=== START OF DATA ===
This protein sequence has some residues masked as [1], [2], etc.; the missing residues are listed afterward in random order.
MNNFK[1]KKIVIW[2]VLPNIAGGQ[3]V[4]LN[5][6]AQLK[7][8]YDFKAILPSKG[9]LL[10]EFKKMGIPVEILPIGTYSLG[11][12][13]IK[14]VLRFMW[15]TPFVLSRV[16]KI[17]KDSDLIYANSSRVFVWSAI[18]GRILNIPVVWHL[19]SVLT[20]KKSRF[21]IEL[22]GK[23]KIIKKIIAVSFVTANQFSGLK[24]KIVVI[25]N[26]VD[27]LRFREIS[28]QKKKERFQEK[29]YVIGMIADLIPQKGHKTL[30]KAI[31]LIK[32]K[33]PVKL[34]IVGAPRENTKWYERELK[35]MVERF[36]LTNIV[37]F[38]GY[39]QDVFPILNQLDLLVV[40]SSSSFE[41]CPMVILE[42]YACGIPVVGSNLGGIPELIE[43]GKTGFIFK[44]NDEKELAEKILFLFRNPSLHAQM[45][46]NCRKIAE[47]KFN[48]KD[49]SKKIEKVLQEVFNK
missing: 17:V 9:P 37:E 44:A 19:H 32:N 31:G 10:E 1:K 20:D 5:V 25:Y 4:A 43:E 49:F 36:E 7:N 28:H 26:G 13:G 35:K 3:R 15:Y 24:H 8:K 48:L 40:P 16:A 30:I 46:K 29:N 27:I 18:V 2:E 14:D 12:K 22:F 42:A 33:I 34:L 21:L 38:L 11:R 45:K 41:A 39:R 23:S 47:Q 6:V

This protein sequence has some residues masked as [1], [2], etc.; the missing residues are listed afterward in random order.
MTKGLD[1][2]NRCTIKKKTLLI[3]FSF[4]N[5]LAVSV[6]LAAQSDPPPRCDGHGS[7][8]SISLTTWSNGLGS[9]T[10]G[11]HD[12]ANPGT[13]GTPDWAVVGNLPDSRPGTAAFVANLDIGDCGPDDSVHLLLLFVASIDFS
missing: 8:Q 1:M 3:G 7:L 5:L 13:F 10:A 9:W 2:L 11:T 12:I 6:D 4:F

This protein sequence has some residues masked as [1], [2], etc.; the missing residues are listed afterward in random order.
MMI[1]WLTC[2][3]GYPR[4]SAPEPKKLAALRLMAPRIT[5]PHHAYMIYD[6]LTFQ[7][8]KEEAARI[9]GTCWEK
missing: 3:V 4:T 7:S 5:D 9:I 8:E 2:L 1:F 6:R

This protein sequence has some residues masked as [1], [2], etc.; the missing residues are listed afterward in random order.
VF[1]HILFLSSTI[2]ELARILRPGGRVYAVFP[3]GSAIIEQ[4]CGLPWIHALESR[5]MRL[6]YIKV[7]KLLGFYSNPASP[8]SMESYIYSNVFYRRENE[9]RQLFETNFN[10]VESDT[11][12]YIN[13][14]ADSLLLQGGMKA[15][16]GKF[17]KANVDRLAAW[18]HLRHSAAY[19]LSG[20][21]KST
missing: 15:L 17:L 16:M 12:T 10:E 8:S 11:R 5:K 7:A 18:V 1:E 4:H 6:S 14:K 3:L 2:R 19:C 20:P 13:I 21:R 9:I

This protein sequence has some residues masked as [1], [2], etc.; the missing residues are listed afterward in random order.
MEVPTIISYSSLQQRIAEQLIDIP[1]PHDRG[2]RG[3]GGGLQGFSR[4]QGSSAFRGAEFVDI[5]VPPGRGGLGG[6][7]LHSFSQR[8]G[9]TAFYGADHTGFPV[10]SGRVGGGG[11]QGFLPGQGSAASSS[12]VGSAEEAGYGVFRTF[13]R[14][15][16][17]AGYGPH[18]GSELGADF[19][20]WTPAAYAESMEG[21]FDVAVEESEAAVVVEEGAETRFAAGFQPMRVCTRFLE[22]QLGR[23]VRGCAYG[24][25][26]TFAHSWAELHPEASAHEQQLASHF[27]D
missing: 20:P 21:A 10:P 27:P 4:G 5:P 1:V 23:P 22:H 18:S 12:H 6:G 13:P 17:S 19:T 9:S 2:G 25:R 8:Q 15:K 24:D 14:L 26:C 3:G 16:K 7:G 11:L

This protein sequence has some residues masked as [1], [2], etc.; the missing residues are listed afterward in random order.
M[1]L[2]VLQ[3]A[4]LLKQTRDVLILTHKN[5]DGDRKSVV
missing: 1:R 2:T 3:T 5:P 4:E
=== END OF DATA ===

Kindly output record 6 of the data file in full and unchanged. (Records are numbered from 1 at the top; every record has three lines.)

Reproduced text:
This protein sequence has some residues masked as [1], [2], etc.; the missing residues are listed afterward in random order.
M[1]L[2]VLQ[3]A[4]LLKQTRDVLILTHKN[5]DGDRKSVV
missing: 1:R 2:T 3:T 5:P 4:E